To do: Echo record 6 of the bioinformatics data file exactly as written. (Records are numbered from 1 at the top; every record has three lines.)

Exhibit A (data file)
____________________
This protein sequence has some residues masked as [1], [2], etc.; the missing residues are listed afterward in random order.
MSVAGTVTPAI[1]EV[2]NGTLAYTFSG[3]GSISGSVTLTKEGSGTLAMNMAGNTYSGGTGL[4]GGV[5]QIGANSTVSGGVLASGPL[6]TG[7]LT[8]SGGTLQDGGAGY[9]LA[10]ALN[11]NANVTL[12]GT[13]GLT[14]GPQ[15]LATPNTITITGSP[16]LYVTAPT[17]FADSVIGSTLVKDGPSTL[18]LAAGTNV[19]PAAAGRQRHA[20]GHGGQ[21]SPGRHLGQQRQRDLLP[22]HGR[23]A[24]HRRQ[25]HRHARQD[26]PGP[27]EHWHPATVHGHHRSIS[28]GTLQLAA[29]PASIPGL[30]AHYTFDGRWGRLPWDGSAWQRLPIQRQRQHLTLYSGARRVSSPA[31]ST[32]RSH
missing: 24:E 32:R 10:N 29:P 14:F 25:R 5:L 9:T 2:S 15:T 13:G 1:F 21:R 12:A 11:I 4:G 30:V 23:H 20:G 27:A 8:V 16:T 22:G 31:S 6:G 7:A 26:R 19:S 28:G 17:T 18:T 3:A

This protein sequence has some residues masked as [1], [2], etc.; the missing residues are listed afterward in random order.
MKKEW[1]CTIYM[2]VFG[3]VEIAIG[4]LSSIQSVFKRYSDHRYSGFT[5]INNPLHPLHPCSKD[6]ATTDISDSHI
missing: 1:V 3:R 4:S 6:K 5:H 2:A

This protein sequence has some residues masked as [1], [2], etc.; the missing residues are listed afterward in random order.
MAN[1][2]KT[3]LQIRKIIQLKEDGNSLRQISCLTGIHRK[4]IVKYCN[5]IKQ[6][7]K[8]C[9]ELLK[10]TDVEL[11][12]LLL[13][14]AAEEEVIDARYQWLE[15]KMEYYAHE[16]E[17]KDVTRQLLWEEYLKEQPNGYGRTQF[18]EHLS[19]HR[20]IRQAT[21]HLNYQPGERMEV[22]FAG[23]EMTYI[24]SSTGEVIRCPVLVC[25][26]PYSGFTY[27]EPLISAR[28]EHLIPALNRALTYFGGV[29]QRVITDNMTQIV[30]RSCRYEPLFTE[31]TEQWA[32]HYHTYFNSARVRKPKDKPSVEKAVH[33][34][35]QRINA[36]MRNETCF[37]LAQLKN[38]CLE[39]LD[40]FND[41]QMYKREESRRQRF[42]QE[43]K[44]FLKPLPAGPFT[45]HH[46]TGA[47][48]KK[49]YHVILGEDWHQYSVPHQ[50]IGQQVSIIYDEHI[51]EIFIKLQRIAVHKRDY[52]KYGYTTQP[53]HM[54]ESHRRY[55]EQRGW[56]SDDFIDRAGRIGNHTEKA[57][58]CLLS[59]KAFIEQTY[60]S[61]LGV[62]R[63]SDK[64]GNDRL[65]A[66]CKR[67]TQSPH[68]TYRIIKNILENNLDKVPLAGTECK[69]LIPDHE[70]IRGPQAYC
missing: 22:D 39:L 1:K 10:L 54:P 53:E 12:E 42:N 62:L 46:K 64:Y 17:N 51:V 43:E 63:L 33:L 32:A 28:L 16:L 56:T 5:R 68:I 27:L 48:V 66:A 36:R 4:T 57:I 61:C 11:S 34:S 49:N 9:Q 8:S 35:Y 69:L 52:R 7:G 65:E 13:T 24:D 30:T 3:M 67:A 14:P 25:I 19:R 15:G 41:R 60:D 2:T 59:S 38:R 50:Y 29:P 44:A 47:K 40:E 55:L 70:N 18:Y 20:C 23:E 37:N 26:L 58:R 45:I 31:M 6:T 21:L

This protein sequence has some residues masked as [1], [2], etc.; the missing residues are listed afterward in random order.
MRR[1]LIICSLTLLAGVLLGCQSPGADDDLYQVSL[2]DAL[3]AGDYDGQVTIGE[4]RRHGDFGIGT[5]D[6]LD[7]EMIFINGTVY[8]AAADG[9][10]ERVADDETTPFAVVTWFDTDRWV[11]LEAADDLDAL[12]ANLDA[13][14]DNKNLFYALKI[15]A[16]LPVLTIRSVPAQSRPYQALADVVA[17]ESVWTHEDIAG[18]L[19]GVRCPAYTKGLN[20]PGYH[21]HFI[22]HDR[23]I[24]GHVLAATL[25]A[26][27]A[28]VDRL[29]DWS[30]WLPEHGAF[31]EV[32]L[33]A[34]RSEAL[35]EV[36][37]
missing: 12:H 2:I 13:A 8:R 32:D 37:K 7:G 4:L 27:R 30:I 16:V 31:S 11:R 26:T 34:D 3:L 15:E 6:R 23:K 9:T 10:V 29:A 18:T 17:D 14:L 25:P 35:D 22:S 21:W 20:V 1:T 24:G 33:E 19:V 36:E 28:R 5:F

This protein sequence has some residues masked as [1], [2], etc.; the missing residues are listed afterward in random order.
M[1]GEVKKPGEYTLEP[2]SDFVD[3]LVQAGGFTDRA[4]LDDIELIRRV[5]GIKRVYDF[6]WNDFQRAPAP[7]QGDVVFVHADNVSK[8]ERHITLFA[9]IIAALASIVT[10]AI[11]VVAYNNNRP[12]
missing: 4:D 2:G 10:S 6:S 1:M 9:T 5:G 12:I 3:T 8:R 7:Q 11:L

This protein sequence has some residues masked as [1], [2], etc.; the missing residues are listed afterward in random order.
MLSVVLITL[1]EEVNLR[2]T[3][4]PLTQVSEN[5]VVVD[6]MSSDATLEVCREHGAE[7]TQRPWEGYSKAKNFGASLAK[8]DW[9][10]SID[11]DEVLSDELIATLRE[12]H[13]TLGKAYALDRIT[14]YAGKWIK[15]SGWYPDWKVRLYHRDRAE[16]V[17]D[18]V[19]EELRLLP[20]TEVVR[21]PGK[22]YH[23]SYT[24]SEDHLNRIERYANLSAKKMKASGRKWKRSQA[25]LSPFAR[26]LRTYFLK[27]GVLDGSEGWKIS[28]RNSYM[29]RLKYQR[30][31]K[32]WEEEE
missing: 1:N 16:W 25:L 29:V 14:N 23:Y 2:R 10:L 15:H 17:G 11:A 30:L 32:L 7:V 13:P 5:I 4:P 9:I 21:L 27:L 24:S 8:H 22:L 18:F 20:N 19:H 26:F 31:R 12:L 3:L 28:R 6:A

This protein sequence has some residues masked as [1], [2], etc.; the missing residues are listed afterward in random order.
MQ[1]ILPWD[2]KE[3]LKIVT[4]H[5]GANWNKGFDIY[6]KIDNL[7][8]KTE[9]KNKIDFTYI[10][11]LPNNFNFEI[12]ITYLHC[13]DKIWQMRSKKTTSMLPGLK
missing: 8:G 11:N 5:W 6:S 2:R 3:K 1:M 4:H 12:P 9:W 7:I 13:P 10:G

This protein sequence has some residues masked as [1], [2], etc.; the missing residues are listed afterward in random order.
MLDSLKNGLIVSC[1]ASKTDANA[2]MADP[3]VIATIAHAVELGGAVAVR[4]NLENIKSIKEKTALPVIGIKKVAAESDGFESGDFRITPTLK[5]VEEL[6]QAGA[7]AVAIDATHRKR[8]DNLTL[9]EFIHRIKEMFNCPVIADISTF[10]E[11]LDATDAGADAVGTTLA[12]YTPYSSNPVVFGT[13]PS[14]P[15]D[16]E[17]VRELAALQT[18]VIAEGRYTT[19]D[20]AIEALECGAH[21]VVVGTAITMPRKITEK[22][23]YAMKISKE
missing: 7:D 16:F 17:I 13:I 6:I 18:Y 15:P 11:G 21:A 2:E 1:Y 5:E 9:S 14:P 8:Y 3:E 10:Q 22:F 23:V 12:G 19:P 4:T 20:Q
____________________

This protein sequence has some residues masked as [1], [2], etc.; the missing residues are listed afterward in random order.
MLSVVLITL[1]EEVNLR[2]T[3][4]PLTQVSEN[5]VVVD[6]MSSDATLEVCREHGAE[7]TQRPWEGYSKAKNFGASLAK[8]DW[9][10]SID[11]DEVLSDELIATLRE[12]H[13]TLGKAYALDRIT[14]YAGKWIK[15]SGWYPDWKVRLYHRDRAE[16]V[17]D[18]V[19]EELRLLP[20]TEVVR[21]PGK[22]YH[23]SYT[24]SEDHLNRIERYANLSAKKMKASGRKWKRSQA[25]LSPFAR[26]LRTYFLK[27]GVLDGSEGWKIS[28]RNSYM[29]RLKYQR[30][31]K[32]WEEEE
missing: 1:N 16:W 25:L 29:V 14:N 23:Y 2:R 10:L 15:H 17:G 11:A 30:L 32:L 7:V 13:P 5:I 4:P 9:I 21:L 27:L 24:S 8:H 22:L 18:F 20:N 19:H 26:F 31:R 12:L 3:L 28:R 6:A